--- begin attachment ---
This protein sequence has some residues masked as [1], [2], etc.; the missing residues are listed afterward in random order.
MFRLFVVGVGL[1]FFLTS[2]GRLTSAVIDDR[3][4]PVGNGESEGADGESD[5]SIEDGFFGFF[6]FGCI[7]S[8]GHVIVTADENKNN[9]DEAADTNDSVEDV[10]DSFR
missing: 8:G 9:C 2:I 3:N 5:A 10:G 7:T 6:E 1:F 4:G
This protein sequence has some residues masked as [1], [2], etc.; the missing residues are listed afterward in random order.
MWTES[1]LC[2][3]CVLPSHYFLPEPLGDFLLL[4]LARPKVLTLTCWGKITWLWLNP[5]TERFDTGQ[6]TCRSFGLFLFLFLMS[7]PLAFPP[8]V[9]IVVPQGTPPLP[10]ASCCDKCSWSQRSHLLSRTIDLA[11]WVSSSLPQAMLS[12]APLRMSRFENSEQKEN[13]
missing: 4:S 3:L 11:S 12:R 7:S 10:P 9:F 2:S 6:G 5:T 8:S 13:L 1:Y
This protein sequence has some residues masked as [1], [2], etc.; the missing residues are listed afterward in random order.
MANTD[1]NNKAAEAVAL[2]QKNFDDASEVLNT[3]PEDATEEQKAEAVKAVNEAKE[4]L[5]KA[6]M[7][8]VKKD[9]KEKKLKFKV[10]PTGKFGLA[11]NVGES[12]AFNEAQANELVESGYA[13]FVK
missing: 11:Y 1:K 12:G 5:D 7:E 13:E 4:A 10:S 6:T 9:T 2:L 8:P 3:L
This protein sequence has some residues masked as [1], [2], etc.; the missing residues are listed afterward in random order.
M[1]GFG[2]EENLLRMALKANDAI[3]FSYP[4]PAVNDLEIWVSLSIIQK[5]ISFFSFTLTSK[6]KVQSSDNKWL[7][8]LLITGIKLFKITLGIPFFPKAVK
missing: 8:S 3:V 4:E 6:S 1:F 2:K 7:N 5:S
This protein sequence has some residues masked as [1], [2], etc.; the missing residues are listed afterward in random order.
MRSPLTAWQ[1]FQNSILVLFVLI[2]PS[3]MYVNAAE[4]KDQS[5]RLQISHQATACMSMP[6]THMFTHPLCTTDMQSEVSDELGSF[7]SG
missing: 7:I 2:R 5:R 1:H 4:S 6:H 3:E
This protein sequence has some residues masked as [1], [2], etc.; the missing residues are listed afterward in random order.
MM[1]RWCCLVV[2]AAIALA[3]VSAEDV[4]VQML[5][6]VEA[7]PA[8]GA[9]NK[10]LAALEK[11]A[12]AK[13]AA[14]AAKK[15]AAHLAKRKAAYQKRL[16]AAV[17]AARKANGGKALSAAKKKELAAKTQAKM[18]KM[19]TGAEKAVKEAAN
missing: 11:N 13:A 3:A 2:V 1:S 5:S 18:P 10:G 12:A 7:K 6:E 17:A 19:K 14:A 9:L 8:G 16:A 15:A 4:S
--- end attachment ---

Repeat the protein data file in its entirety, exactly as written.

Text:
This protein sequence has some residues masked as [1], [2], etc.; the missing residues are listed afterward in random order.
MFRLFVVGVGL[1]FFLTS[2]GRLTSAVIDDR[3][4]PVGNGESEGADGESD[5]SIEDGFFGFF[6]FGCI[7]S[8]GHVIVTADENKNN[9]DEAADTNDSVEDV[10]DSFR
missing: 8:G 9:C 2:I 3:N 5:A 10:G 7:T 6:E 1:F 4:G
This protein sequence has some residues masked as [1], [2], etc.; the missing residues are listed afterward in random order.
MWTES[1]LC[2][3]CVLPSHYFLPEPLGDFLLL[4]LARPKVLTLTCWGKITWLWLNP[5]TERFDTGQ[6]TCRSFGLFLFLFLMS[7]PLAFPP[8]V[9]IVVPQGTPPLP[10]ASCCDKCSWSQRSHLLSRTIDLA[11]WVSSSLPQAMLS[12]APLRMSRFENSEQKEN[13]
missing: 4:S 3:L 11:S 12:R 7:S 10:P 9:F 2:S 6:G 5:T 8:S 13:L 1:Y
This protein sequence has some residues masked as [1], [2], etc.; the missing residues are listed afterward in random order.
MANTD[1]NNKAAEAVAL[2]QKNFDDASEVLNT[3]PEDATEEQKAEAVKAVNEAKE[4]L[5]KA[6]M[7][8]VKKD[9]KEKKLKFKV[10]PTGKFGLA[11]NVGES[12]AFNEAQANELVESGYA[13]FVK
missing: 11:Y 1:K 12:G 5:D 7:E 13:E 4:A 10:S 6:T 9:T 2:L 8:P 3:L
This protein sequence has some residues masked as [1], [2], etc.; the missing residues are listed afterward in random order.
M[1]GFG[2]EENLLRMALKANDAI[3]FSYP[4]PAVNDLEIWVSLSIIQK[5]ISFFSFTLTSK[6]KVQSSDNKWL[7][8]LLITGIKLFKITLGIPFFPKAVK
missing: 8:S 3:V 4:E 6:S 1:F 2:K 7:N 5:S
This protein sequence has some residues masked as [1], [2], etc.; the missing residues are listed afterward in random order.
MRSPLTAWQ[1]FQNSILVLFVLI[2]PS[3]MYVNAAE[4]KDQS[5]RLQISHQATACMSMP[6]THMFTHPLCTTDMQSEVSDELGSF[7]SG
missing: 7:I 2:R 5:R 1:H 4:S 6:H 3:E
This protein sequence has some residues masked as [1], [2], etc.; the missing residues are listed afterward in random order.
MM[1]RWCCLVV[2]AAIALA[3]VSAEDV[4]VQML[5][6]VEA[7]PA[8]GA[9]NK[10]LAALEK[11]A[12]AK[13]AA[14]AAKK[15]AAHLAKRKAAYQKRL[16]AAV[17]AARKANGGKALSAAKKKELAAKTQAKM[18]KM[19]TGAEKAVKEAAN
missing: 11:N 13:A 3:A 2:V 1:S 5:S 18:P 10:G 12:A 7:K 6:E 17:A 19:K 14:A 9:L 8:G 16:A 15:A 4:S